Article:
Of the 23 new fires in the past 24 hours, 12 of them were ignited due to lightning strikes. So far this season, there have been 1,145 wildfires recorded in Alberta, spanning over 101,500 hectares of land, compared to the five-year average of 724 fires to date.


1,000 people flee their homes, 12 homes destroyed in Wenatchee wildfire, Washington

© KING 5 News
Sleepy Hollow fire
At least a thousand people have fled their homes as a fast-growing wildfire burns out of control in central Washington.

All of north Wenatchee from Maple Street north to the river was evacuated Sunday night. The Chelan County Sheriff's Office says 12 homes have been destroyed.

Hundreds of firefighters from across Washington are on the scene and more are headed there.

Sunday's temperatures of at least 108 degrees, tinder dry brush and strong winds helped fuel the fire. Monday morning brought a brief rainshower which helped firefighters.

The fire was at least 2.6 square miles at last report. An update on the size is expected at 9 a.m.
© king5.com


Worst wildfire season on record in California with 1,100 fires in the first six months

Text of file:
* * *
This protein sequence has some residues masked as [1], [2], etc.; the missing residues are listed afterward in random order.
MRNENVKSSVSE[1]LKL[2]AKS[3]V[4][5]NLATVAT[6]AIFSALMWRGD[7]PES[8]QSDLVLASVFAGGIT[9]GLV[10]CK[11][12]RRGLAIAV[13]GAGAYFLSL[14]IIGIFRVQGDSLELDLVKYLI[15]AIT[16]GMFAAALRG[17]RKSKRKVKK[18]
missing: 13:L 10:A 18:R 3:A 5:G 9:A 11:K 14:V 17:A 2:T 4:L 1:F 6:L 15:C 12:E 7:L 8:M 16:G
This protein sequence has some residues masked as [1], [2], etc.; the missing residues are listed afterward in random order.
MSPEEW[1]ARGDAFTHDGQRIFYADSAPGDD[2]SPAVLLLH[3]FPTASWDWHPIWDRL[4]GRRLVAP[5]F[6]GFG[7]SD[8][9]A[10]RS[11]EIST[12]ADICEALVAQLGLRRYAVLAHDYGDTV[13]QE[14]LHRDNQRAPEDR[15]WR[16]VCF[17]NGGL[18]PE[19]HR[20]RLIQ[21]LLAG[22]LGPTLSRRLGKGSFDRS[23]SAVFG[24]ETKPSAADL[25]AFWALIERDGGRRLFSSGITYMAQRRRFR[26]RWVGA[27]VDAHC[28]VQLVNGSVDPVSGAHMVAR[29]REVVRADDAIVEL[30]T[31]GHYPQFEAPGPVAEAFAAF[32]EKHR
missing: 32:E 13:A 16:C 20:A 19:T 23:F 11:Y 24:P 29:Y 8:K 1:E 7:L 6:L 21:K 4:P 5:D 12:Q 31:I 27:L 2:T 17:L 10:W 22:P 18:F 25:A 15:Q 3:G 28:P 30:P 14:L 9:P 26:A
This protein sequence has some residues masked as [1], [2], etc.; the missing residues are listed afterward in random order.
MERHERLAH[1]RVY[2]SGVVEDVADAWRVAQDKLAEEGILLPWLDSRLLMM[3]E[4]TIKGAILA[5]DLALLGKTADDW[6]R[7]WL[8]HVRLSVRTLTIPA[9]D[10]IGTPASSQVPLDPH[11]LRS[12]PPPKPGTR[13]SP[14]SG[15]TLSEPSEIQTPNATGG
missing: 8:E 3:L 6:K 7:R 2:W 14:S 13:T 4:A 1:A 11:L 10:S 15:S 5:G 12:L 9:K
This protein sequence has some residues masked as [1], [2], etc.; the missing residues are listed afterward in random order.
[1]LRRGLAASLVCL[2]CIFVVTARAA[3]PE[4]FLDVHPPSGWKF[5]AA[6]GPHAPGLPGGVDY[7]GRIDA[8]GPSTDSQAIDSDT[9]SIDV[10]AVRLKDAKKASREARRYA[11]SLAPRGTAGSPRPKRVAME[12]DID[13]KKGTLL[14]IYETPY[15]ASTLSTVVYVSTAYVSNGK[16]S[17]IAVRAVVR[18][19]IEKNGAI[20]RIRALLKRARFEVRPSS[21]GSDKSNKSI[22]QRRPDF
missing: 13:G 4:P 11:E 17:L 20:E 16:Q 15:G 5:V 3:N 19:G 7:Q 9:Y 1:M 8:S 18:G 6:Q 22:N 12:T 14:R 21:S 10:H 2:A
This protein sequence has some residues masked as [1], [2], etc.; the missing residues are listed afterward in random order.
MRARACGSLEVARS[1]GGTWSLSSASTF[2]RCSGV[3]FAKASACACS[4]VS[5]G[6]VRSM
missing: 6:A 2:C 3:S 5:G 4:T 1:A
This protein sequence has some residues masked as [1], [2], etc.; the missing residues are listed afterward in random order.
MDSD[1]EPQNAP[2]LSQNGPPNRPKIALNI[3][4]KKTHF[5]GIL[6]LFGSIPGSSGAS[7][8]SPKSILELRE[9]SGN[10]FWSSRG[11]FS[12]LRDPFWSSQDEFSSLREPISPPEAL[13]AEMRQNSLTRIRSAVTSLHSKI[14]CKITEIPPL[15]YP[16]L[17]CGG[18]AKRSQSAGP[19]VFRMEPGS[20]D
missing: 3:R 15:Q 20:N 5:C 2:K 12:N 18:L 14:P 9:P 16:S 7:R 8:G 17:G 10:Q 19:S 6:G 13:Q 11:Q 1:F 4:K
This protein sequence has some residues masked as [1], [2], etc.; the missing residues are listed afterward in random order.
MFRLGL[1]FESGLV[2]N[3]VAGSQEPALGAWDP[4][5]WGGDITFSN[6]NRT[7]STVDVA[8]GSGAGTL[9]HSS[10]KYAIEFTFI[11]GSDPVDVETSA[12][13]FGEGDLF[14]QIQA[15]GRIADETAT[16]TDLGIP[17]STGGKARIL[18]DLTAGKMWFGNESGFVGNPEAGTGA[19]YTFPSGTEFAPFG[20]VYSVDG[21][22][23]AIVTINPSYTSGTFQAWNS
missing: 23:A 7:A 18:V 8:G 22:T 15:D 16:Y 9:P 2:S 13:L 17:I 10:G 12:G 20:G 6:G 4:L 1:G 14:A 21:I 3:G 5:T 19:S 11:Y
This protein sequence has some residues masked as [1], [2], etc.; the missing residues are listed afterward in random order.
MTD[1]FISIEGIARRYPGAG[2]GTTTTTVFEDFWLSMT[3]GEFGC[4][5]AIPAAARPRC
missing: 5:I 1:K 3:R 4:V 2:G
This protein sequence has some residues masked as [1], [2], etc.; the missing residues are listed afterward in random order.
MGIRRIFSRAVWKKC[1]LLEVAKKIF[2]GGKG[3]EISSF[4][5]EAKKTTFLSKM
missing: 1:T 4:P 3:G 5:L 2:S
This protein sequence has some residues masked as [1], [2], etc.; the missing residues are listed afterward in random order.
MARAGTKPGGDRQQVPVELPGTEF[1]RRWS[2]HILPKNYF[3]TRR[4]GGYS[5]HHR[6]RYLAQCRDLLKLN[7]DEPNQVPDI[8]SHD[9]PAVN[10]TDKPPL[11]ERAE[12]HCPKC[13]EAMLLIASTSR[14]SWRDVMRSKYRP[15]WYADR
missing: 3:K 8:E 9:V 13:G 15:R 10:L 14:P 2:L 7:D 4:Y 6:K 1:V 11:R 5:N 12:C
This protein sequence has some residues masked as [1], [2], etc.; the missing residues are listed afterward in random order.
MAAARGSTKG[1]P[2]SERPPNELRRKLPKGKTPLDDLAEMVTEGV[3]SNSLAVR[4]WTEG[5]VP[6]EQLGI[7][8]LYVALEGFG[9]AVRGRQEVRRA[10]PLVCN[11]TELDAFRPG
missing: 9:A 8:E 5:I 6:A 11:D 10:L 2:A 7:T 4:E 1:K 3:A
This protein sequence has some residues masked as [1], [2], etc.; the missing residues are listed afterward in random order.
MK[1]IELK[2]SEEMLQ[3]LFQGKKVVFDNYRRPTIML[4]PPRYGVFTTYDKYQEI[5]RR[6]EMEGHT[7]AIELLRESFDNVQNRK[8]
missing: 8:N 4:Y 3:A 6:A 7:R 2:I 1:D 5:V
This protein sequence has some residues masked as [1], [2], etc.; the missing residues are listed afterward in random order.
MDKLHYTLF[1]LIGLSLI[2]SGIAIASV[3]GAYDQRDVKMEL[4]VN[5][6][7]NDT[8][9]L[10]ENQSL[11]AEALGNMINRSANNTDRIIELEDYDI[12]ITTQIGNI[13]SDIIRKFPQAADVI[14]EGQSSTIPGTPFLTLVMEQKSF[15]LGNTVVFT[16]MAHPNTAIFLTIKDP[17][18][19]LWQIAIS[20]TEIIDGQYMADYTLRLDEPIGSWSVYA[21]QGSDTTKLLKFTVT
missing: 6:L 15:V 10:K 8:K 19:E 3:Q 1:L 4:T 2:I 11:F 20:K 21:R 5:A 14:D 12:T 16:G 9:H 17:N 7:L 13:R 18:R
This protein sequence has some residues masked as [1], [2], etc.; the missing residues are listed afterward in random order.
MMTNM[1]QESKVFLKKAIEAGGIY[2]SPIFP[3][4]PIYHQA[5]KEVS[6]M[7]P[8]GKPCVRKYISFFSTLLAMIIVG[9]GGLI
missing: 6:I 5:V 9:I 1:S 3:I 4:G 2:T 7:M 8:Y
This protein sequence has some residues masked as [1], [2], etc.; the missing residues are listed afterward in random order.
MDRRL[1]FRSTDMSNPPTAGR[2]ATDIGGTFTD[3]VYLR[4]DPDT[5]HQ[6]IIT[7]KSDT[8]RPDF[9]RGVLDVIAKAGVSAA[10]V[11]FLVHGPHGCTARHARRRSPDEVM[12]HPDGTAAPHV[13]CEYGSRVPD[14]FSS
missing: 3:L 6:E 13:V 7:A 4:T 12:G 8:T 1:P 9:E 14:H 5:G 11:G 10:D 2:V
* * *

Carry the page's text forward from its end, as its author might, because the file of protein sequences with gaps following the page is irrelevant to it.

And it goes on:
As many places in California near some of the highest temperatures seen so far this year, CAL FIRE is warning of the dangers this fire season holds.

Officials are calling this year the worst season for fires on record. CAL FIRE has responded to around 1,100 fires in the first six months. The average number of fires for an entire year is around 600 fires.

Firefighters say the high temperatures combined with the four-year drought are creating the perfect conditions for devastating wildfires. But CAL FIRE says the majority of fires in their jurisdiction are preventable. That's because 95 percent are caused by people in some way.

Some areas in the Northstate will likely see more fire activity beginning Friday as thunderstorm systems move into the higher elevations. The National Weather Service issued a fire weather watch for parts of the Sierra Nevada Mountains, the Burney basin, the Cascade Mountains, and Modoc and Siskiyou Counties. That goes into effect Friday afternoon. The watch could be increased to a red flag warning, depending on the thunderstorm activity.